Recently, I attended a webinar entitled: “Addressing the Impact of COVID-19 through Summer Learning and Enrichment,” hosted by the national Center to Improve Social and Emotional Learning and School Safety. As we look towards summer, and plan for summer learning programs this year, there are 4 key takeaways from the expertise of the individuals presenting at this webinar that I would like to share.
“Meals should not be an afterthought” –Jodi Grant, Executive Director at Afterschool Alliance.
The effects of COVID-19 have increased levels of childhood food insecurity from 1 in 4 children to 1 in 3. Afterschool and childcare providers need to take this into account as they plan for the summer. The superintendent of schools in Virginia, Dr. James Lane, who also presented, suggested that 3 meals-a-day/all-day experiences would be ideal for parents and children this summer. Be sure to take your parents’ and childrens’ nutritional needs and concerns into consideration as you prepare for summer! For guidance on The At-Risk Afterschool Meals component of the Child and Adult Care Food Program (CACFP) visit our Fighting Hunger through OST page or reach out to us directly here.
“Make sure your students are at the center of the design process” –Dr. Carol Hill, Executive Director of San Francisco Beacon Initiative
As Dr. Hill explains in the webinar, there is no better way to inspire participation and increase enrollment in your program than to have buy-in and ownership. Bring students in on the planning for the program. Ask them questions like: what would you like this program to be about? Or, what do you need from this summer? Developing this open conversation will allow you to tailor experiences to the needs of your students, center the experiences on youth voices, and contribute to the further growth and impact of your program.
“Consider using an intergenerational framework” –Dr. Kristal Clemons, National Director of Children’s Defense Fund
There is much to gain in using an Intergenerational Leadership Model in your program, particularly in times like these. Dr. Clemons was adamant on the point of intergenerational relationships and mentorship, and pointed out that this model can be particularly impactful for high school and early college students. If you can employ, or get high school and college students involved in your program as volunteers, then it’s a win-win!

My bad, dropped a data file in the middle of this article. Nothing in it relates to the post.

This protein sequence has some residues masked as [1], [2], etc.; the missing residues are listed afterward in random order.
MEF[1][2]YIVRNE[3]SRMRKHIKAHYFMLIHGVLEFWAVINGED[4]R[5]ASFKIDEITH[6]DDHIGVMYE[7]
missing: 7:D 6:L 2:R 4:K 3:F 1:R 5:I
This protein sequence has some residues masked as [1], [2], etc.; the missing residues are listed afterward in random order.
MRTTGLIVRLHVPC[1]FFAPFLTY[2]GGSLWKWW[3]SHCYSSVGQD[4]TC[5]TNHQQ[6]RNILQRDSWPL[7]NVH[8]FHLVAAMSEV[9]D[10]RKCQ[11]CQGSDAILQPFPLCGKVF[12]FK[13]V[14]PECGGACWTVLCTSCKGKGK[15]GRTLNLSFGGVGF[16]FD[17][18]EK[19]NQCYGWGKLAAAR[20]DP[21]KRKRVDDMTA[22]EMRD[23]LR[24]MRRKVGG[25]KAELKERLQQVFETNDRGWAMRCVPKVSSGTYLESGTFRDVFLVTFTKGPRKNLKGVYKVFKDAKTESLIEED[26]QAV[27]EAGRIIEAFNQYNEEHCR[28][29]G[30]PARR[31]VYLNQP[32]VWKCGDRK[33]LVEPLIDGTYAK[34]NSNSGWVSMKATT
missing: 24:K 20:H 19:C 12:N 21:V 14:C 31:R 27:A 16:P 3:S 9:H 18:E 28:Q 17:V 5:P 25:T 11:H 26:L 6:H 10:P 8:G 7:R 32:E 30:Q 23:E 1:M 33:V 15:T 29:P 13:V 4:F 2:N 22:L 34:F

“Here in the Commonwealth, we use the language of unfinished learning not learning loss” –Dr. James Lane, Virginia’s 25th Superintendent of Public Instruction.
While this is a fairly simple point, the power of language cannot be underestimated! Since COVID-19, everyone in the field of education has been concerned about the “learning loss” that will take place and how to make up this time. Dr. Lane and his schools have committed to using different language around this perceived issue and are talking about unfinished learning to throw a more positive spin on things. The connotation of a loss feels total and complete, whereas unfinished assumes there is a potential for catch-up and growth to really take place. Always consider the language you are using to frame things, particularly with your students who will take these words to heart. Dr. Lane also mentioned how their staff is working on ways to rethink school calendars to have more time–so stay tuned!
The Afterschool Alliance has put together an amazing guide for school leaders to use as they look towards summer. Learn about how you can utilize American Rescue Plan funds, the outcomes and elements of quality programming, and more.
Let’s look forward to a beautiful summer together, and consider the ways that COVID-19 has pushed us to pivot, reimagine, and innovate, and come through with some of the best summer learning experiences yet!